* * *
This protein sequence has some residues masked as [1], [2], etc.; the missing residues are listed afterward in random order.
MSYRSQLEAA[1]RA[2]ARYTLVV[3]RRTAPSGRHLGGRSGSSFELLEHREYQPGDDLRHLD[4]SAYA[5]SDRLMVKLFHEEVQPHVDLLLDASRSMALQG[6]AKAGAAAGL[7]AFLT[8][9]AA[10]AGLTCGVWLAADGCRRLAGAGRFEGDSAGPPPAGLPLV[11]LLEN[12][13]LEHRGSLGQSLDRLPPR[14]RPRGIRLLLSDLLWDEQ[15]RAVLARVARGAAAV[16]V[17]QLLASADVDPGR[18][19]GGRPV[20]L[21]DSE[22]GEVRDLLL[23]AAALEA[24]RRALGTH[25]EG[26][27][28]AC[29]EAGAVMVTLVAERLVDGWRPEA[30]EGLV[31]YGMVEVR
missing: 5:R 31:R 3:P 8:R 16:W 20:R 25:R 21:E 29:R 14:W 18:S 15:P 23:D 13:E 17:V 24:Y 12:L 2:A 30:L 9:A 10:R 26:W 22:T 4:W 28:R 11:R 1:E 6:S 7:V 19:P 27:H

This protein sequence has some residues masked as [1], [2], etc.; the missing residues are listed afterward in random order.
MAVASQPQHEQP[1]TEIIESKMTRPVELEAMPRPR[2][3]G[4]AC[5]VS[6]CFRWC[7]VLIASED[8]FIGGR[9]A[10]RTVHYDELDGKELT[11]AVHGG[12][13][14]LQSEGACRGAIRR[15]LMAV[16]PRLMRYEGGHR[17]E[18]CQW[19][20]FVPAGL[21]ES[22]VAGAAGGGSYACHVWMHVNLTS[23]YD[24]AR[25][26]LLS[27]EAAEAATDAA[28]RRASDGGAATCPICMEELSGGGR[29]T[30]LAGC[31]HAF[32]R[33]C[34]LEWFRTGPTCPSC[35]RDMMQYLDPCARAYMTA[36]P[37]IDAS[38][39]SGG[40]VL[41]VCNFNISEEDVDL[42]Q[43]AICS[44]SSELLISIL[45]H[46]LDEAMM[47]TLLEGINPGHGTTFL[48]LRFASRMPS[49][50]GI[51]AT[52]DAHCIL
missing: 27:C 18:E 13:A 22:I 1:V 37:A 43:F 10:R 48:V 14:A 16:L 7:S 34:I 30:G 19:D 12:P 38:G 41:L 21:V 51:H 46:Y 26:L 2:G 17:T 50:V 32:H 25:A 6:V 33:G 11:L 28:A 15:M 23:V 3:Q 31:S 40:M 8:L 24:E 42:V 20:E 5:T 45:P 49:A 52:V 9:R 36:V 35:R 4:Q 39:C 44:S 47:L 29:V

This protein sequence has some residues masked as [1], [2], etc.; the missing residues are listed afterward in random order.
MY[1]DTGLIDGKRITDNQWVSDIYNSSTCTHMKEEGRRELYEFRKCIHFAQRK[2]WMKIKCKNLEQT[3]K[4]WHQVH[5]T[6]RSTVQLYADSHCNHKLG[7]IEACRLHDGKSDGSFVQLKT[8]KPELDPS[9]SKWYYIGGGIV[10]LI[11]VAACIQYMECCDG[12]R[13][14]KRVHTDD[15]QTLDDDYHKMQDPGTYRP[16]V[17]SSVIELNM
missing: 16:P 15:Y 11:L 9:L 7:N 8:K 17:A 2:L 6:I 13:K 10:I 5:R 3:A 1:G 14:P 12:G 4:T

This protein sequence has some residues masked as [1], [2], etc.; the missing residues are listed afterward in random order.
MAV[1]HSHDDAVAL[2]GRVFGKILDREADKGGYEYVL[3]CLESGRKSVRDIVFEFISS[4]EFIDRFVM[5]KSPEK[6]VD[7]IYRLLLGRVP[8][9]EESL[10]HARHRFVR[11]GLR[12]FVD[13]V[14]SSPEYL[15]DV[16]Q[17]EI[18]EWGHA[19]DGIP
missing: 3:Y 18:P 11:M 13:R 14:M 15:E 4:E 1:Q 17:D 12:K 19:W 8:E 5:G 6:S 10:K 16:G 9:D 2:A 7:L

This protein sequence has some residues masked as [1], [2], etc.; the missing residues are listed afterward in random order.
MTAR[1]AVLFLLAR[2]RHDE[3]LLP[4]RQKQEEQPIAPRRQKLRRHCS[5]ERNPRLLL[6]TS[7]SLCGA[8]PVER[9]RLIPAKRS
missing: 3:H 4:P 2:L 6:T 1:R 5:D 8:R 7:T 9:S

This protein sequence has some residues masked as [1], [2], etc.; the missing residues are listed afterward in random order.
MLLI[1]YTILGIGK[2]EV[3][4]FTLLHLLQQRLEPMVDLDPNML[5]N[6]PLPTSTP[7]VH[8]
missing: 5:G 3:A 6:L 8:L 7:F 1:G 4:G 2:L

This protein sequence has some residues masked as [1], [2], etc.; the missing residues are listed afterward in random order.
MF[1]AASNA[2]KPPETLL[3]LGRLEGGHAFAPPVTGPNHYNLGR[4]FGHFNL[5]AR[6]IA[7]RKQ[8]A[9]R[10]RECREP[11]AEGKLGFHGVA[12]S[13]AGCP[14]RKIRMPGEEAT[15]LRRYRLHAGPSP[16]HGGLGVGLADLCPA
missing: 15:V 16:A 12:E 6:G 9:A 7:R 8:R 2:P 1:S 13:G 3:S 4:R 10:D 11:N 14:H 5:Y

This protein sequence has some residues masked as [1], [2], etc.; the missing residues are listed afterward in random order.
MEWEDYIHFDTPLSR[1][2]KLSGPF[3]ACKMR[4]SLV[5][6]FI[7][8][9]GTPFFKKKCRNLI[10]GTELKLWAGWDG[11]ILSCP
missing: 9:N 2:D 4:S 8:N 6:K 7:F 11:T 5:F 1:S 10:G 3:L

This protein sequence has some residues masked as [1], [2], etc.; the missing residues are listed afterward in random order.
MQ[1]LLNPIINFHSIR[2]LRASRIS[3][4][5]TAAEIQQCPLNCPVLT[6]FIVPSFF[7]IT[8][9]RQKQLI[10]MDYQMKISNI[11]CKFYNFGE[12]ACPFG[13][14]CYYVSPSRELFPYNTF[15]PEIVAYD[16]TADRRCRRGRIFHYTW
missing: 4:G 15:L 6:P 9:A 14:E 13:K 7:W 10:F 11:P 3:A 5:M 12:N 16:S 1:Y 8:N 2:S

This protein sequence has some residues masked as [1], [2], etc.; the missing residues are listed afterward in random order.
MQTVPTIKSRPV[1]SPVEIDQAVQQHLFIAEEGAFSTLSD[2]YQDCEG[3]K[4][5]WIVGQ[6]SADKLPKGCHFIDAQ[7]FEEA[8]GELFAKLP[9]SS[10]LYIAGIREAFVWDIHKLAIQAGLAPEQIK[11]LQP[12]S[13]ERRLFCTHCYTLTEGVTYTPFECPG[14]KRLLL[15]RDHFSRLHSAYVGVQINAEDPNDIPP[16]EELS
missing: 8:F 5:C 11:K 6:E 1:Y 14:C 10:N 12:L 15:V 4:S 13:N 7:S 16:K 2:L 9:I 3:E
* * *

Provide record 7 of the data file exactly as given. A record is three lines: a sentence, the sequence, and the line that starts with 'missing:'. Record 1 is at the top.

This protein sequence has some residues masked as [1], [2], etc.; the missing residues are listed afterward in random order.
MF[1]AASNA[2]KPPETLL[3]LGRLEGGHAFAPPVTGPNHYNLGR[4]FGHFNL[5]AR[6]IA[7]RKQ[8]A[9]R[10]RECREP[11]AEGKLGFHGVA[12]S[13]AGCP[14]RKIRMPGEEAT[15]LRRYRLHAGPSP[16]HGGLGVGLADLCPA
missing: 15:V 16:A 12:E 6:G 9:A 7:R 8:R 2:P 1:S 13:G 3:S 4:R 10:D 11:N 14:H 5:Y